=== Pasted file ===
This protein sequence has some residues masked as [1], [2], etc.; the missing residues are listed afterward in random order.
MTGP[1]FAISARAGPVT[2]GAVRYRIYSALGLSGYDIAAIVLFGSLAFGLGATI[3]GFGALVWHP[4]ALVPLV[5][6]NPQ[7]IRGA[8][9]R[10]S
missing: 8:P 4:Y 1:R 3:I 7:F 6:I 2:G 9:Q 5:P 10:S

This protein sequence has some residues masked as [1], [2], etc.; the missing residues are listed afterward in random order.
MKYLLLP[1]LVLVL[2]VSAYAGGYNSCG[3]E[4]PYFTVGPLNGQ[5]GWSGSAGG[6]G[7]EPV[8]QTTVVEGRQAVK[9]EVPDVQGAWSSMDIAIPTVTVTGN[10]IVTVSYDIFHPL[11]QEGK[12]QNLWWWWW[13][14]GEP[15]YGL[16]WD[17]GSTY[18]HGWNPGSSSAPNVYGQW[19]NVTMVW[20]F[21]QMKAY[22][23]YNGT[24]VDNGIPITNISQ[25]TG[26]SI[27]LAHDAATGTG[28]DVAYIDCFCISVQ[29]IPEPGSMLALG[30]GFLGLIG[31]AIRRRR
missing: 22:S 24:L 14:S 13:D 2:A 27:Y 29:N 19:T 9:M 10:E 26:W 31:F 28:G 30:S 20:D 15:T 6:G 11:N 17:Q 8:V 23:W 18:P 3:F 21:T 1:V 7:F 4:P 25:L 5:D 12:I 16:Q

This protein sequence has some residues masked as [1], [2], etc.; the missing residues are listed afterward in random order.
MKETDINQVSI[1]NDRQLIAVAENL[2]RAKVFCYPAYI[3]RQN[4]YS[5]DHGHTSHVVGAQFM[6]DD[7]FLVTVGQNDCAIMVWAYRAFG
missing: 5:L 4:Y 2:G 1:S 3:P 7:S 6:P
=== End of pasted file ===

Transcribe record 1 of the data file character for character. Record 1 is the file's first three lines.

This protein sequence has some residues masked as [1], [2], etc.; the missing residues are listed afterward in random order.
MTGP[1]FAISARAGPVT[2]GAVRYRIYSALGLSGYDIAAIVLFGSLAFGLGATI[3]GFGALVWHP[4]ALVPLV[5][6]NPQ[7]IRGA[8][9]R[10]S
missing: 8:P 4:Y 1:R 3:I 7:F 6:I 2:G 9:Q 5:P 10:S